Cuba ended segregation in 1900. The small Caribbean island was more progressive than most of it’s neighbours. Cubad still lagged in integrating blacks into society except on the baseball diamond. Cuba forged early bonds with the American Negro Leagues. This bond saw black Cuban touring teams face off against teams in the United States. This also opened the door for black American players to play in Cuba. Spurred by the talents of negro leaguers such as Oscar Charleston, the Santa Clara Leopardos can stake claim as the Greatest Team Ever in Cuba.
Abel Linares might be the most influential character in Cuba’s baseball genesis. He effectively owned the Cuban Pro League. In the 1920’s he wielded more power than anyone on the fate of the game. The league was described as the eternal rivalry between Habana and Almandares. Linares owned both clubs. Linares also owned Almandares park where the majority of games were played. The real struggle was to find a competitive and sustainable third squad. Many teams came and went but struggled to survive outside of Havana.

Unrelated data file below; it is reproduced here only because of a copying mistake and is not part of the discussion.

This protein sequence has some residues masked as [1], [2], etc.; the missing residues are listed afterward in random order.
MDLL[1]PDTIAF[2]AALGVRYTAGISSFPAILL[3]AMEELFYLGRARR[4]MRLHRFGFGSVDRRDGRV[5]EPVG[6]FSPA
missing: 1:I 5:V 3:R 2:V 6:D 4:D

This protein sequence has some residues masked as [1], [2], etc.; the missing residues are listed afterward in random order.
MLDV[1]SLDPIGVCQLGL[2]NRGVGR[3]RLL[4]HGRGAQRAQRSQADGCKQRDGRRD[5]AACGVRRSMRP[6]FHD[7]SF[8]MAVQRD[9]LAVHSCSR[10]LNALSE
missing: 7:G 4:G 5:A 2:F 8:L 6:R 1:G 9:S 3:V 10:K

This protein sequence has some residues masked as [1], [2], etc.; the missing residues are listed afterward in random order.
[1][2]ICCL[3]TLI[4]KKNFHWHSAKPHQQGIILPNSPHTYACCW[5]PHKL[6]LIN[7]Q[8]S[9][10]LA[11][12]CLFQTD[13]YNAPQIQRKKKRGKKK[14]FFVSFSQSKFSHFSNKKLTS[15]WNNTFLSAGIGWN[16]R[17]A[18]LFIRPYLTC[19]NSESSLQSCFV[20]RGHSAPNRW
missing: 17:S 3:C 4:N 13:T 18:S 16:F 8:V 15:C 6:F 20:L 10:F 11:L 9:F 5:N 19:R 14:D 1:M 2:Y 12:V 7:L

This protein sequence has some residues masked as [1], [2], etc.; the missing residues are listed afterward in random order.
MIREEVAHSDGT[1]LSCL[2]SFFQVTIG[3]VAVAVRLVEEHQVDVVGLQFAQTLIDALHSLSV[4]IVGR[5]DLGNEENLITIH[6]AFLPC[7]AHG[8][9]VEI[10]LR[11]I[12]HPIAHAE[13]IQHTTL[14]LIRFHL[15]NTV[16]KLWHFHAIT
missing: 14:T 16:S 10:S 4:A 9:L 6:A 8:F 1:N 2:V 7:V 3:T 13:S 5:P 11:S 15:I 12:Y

Linares and his right man Tinti Molina had also formed the Cuban Stars. The Stars were a team that travelled the states taking on the Negro Leagues. This relationship opened the door to recruit many of the top stars of the Negro Leagues to Cuba. The Santa Clara Leopardos formed in 1922. They were a combination of Negro League Stars and black Cubans. They quickly ascended and became the dominant squad in the Cuban league, but could never capture financial stability.